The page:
Via Marc Carig, the Yankees’ interest in Orioles utility man Ty Wigginton appears to be cooling. They expressed interest in him earlier this month as part of their never-ending search for bench help. Can’t say I’m surprised, he’s hit .211/.302/.314 in his last 222 plate appearances dating back to late May.
Update (4:00 p.m.): In what must be a cruel and horrible joke, Jerry Crasnick reports that the Yankees have checked in on Royals’ utility player Willie Bloomquist. I know the Yanks need bench help, but that’s no reason to go out and trade for one of the worst players in baseball. The 32-year-old is a career .298 wOBA hitter, but has managed to underperform that with a .294 wOBA this year. There’s also another $1.05M left on his contract through the end of the season. Bloomquist is definitely versatile, with a ton of experience at every position but pitcher and catcher. Still, the guy stinks (0.0 WAR, woo!). I’d rather see Eduardo Nunez get a shot.
Meanwhile, Ken Rosenthal says the Yanks are now out on Adam Dunn, and Joel Sherman explains why. Basically, the Yanks are worried about how Dunn does not want to DH, would have to adjust to a new league and a pennant race and carries an extremely high asking price. For similar reasons, the Rays are reportedly out of the running as well. Of course, based on how these things have gone so far, I expect the introductory press conference to be no later than Saturday morning.
As the trade deadline approaches we’re going to see the Yankees connected to many, many players just because of who they are. Every other team wants to get the Yanks involved simply because it drives up the prices for everyone else. We know they’re prioritizing bullpen and bench help, but that hasn’t stopped Brian Cashman from window shopping for other stuff. Sometimes there’s a deal you just can’t pass up.
Jon Heyman said the Yanks were still in the hunt for Adam Dunn yesterday, and one ESPN Radio report even called them the front-runners to land him. Of course we’ve already seen this movie twice this year; the Yanks were also rumored to be the the front-runners for Cliff Lee and Dan Haren earlier this month, and we know how that turned out. I’m taking these reports with a hefty grain of salt from now on.
Anyway, I’ve already said what I had to say about bringing Dunn to the Yankees, though now it sounds like the cost is going to prohibitive. They apparently asked the Rays for Matt Garza, which zooms right past crazytown and into insultinglydelusionalville. There’s another big time lefthanded power threat out there though, one that might even fit with the Yanks better than Dunn. His name: Luke Scott.
The former Astro and current Oriole is one of the best hitters in the game that no one talks about. He’s hitting .287/.354/.567 on the season, a .393 wOBA that would be bested by just one Yankee, Robbie Cano. Although this, his age-32 season, is likely a career year, Scott has posted a .364 wOBA over the last three seasons, better than guys like Paul Konerko, Nick Swisher, Hideki Matsui, Victor Martinez … the list goes on and on. He also doesn’t have much of a platoon split (.371 wOBA vs. RHP, .341 vs. LHP in his career), so he’s a viable everyday designated hitter. Clearly, the guy can flat out hit at the big league level and in the AL East. He’s done it for three years now.
Defensively, Scott isn’t as bad as you might think. His three year UZR in left is rock solid at +3.8, but he’s not going to supplant Brett Gardner anytime soon. It is nice to have that option available though, in case of injury or if the Yanks decide to sell high on Gardner and trade him this offseason or something. Scott can also handle first base in the pinch should Mark Teixeira ever need a day off.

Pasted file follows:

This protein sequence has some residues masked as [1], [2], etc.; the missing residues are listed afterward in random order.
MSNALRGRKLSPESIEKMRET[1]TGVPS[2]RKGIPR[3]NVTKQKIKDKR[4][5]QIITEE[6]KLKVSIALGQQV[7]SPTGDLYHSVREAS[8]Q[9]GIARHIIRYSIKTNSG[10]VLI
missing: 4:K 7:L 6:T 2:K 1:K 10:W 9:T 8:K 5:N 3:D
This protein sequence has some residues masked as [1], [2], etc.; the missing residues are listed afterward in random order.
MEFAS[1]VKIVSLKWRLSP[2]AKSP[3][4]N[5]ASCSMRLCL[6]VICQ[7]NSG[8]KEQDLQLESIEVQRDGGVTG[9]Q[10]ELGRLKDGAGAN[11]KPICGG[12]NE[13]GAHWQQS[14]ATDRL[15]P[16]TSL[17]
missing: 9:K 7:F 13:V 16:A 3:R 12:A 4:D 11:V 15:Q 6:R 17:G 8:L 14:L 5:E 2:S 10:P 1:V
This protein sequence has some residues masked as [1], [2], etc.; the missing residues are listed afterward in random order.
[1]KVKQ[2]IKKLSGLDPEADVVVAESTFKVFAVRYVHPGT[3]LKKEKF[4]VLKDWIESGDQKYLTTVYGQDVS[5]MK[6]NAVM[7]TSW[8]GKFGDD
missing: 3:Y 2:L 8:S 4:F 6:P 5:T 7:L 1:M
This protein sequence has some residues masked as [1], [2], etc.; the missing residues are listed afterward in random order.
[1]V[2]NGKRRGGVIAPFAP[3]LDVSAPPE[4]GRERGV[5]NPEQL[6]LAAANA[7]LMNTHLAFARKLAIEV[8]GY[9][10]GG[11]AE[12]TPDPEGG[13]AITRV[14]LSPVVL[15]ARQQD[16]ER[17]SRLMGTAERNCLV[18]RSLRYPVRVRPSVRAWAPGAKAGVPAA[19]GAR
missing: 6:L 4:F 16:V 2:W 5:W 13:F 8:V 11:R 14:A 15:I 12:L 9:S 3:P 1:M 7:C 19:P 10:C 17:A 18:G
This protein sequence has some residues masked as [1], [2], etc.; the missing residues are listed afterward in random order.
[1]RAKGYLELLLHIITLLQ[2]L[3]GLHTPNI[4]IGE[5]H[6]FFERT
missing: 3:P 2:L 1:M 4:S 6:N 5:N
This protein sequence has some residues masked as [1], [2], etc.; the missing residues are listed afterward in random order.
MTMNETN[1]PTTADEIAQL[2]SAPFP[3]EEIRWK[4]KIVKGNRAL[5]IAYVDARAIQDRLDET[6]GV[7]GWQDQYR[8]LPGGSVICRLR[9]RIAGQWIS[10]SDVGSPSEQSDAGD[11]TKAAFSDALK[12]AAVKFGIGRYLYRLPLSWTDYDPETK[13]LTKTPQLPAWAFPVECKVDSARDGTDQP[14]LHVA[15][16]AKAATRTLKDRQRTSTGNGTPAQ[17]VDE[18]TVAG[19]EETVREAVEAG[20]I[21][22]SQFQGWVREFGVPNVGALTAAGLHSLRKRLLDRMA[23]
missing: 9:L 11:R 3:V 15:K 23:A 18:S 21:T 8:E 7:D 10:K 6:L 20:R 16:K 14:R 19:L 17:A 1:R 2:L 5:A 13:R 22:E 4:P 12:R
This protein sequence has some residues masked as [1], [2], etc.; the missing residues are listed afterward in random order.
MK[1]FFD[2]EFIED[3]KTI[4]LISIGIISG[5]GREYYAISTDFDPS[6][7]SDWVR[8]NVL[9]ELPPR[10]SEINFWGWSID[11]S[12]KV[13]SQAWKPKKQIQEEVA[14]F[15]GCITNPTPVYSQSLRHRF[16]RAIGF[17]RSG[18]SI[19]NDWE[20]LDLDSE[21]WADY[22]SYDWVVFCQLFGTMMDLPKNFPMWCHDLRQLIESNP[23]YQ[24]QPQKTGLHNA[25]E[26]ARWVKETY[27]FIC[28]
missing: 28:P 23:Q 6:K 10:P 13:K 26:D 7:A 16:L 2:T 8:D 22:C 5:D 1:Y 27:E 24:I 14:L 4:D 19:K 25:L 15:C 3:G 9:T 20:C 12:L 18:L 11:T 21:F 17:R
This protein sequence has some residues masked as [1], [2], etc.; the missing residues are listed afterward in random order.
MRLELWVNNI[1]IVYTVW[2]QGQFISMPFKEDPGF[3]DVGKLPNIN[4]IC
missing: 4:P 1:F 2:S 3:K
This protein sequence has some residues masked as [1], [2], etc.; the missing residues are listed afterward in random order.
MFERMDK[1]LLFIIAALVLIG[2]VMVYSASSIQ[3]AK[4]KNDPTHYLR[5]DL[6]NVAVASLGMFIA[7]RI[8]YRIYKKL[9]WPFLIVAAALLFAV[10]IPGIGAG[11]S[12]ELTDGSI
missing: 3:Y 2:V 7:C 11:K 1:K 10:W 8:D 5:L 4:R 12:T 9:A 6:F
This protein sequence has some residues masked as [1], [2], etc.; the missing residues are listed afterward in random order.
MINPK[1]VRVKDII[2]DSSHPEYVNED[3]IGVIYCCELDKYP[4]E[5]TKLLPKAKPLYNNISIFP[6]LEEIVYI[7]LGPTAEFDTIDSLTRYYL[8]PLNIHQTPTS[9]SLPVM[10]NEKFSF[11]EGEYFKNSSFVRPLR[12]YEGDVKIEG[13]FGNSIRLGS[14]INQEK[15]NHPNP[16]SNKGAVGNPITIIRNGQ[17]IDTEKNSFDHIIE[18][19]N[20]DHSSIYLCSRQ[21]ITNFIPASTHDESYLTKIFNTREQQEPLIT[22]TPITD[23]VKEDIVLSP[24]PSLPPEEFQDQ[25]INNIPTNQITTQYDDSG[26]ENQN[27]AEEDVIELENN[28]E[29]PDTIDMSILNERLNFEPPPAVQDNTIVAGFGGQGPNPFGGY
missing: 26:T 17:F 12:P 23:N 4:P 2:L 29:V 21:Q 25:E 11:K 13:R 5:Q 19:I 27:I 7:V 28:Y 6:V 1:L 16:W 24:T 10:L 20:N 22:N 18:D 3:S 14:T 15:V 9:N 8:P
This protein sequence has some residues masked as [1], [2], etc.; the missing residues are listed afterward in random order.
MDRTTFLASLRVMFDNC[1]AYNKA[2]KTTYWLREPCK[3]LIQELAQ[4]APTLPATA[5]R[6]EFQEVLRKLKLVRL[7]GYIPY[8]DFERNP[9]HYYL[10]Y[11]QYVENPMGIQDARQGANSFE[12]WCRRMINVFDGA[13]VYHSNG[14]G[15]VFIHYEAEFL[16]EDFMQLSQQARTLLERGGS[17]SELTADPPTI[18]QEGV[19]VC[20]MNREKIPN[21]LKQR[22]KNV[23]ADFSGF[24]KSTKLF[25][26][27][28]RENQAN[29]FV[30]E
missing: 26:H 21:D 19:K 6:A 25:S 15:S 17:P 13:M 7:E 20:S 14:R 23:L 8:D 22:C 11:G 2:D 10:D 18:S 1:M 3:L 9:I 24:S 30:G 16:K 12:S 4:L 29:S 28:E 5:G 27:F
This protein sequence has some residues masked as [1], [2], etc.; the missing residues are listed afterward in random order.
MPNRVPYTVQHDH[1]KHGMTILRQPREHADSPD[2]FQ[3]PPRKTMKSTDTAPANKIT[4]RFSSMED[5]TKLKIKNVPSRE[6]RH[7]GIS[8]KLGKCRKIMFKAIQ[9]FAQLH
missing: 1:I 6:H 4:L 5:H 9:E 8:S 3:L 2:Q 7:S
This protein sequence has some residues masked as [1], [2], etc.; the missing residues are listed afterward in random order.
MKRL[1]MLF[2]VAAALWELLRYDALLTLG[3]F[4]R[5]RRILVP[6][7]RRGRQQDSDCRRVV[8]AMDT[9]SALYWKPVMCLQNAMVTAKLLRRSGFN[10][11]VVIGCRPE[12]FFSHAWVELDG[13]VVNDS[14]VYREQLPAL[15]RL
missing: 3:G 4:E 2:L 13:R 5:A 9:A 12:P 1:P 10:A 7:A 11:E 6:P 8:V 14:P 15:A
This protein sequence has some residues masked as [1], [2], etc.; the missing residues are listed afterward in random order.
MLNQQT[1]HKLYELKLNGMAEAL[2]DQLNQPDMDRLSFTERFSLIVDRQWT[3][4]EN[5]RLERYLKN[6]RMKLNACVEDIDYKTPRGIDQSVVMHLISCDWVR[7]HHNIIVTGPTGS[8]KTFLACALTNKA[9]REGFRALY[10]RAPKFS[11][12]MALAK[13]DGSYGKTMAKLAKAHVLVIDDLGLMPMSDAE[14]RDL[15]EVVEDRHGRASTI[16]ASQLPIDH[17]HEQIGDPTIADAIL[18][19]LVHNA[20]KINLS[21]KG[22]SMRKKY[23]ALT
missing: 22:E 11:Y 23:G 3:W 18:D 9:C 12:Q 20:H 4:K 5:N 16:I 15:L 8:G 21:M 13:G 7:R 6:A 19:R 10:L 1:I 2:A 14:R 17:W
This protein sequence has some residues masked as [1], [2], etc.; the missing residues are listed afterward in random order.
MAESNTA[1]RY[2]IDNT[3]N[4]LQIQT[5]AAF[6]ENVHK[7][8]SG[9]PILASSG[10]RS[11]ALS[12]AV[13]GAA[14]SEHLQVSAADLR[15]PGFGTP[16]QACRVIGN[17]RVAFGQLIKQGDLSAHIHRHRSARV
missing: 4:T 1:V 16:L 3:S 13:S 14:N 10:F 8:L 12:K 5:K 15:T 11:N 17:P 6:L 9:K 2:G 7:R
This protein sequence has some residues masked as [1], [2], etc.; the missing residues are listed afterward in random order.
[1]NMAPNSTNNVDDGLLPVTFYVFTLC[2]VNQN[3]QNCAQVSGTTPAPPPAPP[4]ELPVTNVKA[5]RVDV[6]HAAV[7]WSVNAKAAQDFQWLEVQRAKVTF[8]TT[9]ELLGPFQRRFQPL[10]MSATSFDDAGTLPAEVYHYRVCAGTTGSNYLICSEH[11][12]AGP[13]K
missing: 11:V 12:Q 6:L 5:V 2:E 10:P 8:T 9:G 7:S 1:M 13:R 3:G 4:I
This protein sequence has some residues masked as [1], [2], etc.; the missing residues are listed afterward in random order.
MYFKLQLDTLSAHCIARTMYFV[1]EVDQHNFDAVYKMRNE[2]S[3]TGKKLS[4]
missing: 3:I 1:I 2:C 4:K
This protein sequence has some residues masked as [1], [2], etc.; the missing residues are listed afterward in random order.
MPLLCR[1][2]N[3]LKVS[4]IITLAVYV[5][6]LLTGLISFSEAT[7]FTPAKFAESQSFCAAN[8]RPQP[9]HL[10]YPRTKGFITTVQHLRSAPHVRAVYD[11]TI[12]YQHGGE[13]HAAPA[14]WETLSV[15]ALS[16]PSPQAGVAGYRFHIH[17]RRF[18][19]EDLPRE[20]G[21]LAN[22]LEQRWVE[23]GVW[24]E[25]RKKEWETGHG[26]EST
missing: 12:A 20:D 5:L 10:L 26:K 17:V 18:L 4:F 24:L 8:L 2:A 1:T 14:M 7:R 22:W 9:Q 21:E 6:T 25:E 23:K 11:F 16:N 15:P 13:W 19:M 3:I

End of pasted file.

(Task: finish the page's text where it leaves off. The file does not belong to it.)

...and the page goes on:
There’s about $1.525M left on Scott’s contract this year, and he’s still under team control as an arbitration eligible player in both 2011 and 2012, so he’s not a rental player. Should he get too expensive through arbitration, which is very possible considering this season’s performance, the Yanks could always non-tender him and try to re-sign him at a discount, or just flip him in a trade. There are always takers for guys who can hit.
No, Scott is not likely to maintain a .390+ wOBA level of performance over the next two seasons, but he still has plenty of value if he slides back into a .360-ish wOBA level. A player that posts a .360 wOBA with league average defense in left for 200 plate appearances and another 400 at designated hitter is a 2.1 WAR player based on Sky Kalkman’s calculator, which is worth about $8.4M in production based on the current market. His trade value comes in at $6.4M assuming he is a no-compensation free agent or is not offered arbitration, which is equivalent to a Grade-B pitching prospect. Would you deal David Phelps or Ivan Nova within the division for Scott? I know I would.
Of course there’s a big obstacle standing in the way of any Yanks-O’s trade: Peter Angelos. The Orioles’ owner despised George Steinbrenner and his team, and the Mike Mussina signing only exacerbated the problem. The two teams have made just one trade during Cashman’s tenure, the Jaret Wright-Chris Britton blockbuster back in November 2006. Perhaps a deal could be worked out with acting GM Andy MacPhail having exclusive control of the baseball ops, maybe even a multi-player trade involving Ty Wigginton as well.
I don’t expect the Yanks to make a major splash before Saturday’s deadline, but I’m hoping to be surprised. Scott doesn’t have the name recognition of Dunn, but he’s performing at a similar level this year and has a more favorable contract situation. As far as we know, the asking price isn’t as ridiculous either. If the Yanks do decide to make a move for a full-time designated hitter in the next two days, they won’t be able to do much better than this guy right here.
Even with Jorge Posada dealing with a Baker’s cyst and Frankie Cervelli hitting .195/.273/.293 in his last 131 plate appearances, the Yankees are not going to pursue a catcher before Saturday’s trade deadline according to Ken Rosenthal. They have depth at the position in the form up Chad Moeller and Jesus Montero, and frankly there are no attractive catchers on the trade market anyway. I suppose they could look at someone like Chris Snyder while employing Posada as a full-time designated hitter, but I’m not going to hold my breath.